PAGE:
It almost goes without saying that a year-end review of 2020 will include COVID-19. Indeed, the pandemic caused unprecedented disruption to our organization — as it did to the communities we serve — and managing it required a coordinated, all-hands-on-deck response, as well as vigilance and creativity.
As a community service board (CSB), state leaders deemed Highland Rivers Health — and all Georgia CSBs — an essential service. I couldn’t agree more. CSBs are the state’s behavioral health safety net, providing treatment and recovery services to people who are low-income, uninsured or underinsured for mental health challenges, substance use disorders and intellectual and developmental disabilities.
Without CSBs, many of Georgia’s most vulnerable citizens would not have access to behavioral health services, even as COVID-19 has caused anxiety, isolation and in too many cases, death and grief. There has rarely been a time when behavioral health services have been more essential — and they will continue to be for the foreseeable future.
Toward that end, Highland Rivers Health made numerous changes to our operations so we could continue to meet the needs of our communities while also ensuring the safety of the individuals who rely on us. For example, our agency:
• Created an internal COVID-19 leadership group that met via conference call every morning and developed protocols for screening all individuals and staff. We quickly sourced personal protective equipment (PPE) to distribute throughout agency facilities.
• Created and implemented COVID-19 plans in group homes for individuals with intellectual and developments disabilities (IDD) and sent training materials to all IDD host homes.
• The Intensive Case Management team continued to meet with individuals in the community, with services delivered outdoors, in yards, in lobbies of apartments, in parks, etc., in order to maintain face-to-face meetings when possible.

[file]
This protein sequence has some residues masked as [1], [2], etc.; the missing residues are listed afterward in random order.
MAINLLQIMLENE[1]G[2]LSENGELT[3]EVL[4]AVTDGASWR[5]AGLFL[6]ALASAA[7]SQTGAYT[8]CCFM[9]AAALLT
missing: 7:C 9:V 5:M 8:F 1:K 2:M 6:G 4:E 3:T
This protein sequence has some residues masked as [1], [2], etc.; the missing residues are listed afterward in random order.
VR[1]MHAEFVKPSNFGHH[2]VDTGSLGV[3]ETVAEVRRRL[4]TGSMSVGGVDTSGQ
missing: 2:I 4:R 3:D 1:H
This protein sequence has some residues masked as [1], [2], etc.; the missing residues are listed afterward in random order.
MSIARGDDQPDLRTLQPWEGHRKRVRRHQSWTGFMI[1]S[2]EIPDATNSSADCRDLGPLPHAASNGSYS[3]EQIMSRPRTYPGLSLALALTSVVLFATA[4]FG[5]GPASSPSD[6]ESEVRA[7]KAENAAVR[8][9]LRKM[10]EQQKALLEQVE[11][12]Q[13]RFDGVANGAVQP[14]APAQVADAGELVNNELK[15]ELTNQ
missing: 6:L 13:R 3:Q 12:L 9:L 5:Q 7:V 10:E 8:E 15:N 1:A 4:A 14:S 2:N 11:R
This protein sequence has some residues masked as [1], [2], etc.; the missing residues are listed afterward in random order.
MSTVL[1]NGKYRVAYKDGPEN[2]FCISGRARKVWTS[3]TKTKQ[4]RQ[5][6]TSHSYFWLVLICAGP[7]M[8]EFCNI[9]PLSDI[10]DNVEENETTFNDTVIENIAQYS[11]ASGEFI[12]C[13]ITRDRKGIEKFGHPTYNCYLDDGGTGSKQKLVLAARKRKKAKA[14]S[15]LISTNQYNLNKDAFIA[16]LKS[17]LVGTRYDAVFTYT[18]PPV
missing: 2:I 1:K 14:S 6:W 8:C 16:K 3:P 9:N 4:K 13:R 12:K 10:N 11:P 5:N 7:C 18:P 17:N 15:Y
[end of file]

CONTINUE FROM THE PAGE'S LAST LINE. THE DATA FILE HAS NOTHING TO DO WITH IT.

• Highland Rivers staff donated more than 1,000 of leave to an agency "leave bank" for co-workers who had to miss work due to illness or quarantine.
• Our information technology department worked to enhance network broadband capacity to support an unprecedented shift to online operations and increased use of telehealth services.
But inasmuch as COVID-19 was a priority, our agency also continued to innovate, form new partnerships and expand services in our communities. In 2020, Highland Rivers:
• Began a partnership with Mercer University with a planning grant from the Health Resources and Services Administration to address the opioid crisis in four counties served by Highland Rivers (Fannin, Gilmer, Gordon and Polk).
• The Assertive Community Treatment team developed a “mobile clinic” using one of the agency’s passenger vans that was staffed with a driver, registered nurse, clinician and psychiatrist, as well as PPE, to fully serve individuals in one stop.
• The Rome Crisis Unit affiliated with the Medical College of Georgia (northwest campus) so that 10 medical students per year could complete their four-week psychiatry clerkship at the CSU.
• Provided suicide prevention and post-vention services to more than 2,400 youth ages 10-24, and provided Question, Persuade, Refer (QPR) training to more than 600 individuals.
• Worked with agency’s website vendor to translate the Highland Rivers website into Spanish, with link to Spanish version available on the website homepage.
• Successfully managed the cash reserves and met accounts payable commitments despite a challenging cash position throughout the fiscal year.
• Streamlined the new employee onboarding process with implementation of DocuSign to allow for electronic processing of pre-employment and new hire paperwork.
• Increased collaboration with Floyd County Jail mental health coordinator for increased jail transitions back into the community.
• Expanded our partnership with Pickens County Schools to make APEX services available in all Pickens schools.
Of course, this list barely scratches the surface of all that happened, both related to COVID-19 and in our "regular" operations. Highland Rivers Health is proud to be part of so many outstanding communities in Northwest Georgia, and we look forward to building on these achievements in 2021.
Melanie Dallas is a licensed professional counselor and CEO of Highland Rivers Health, which provides treatment and recovery services for mental health, addiction and intellectual developmental disabilities in a 12-county region of northwest Georgia that includes Whitfield and Murray counties.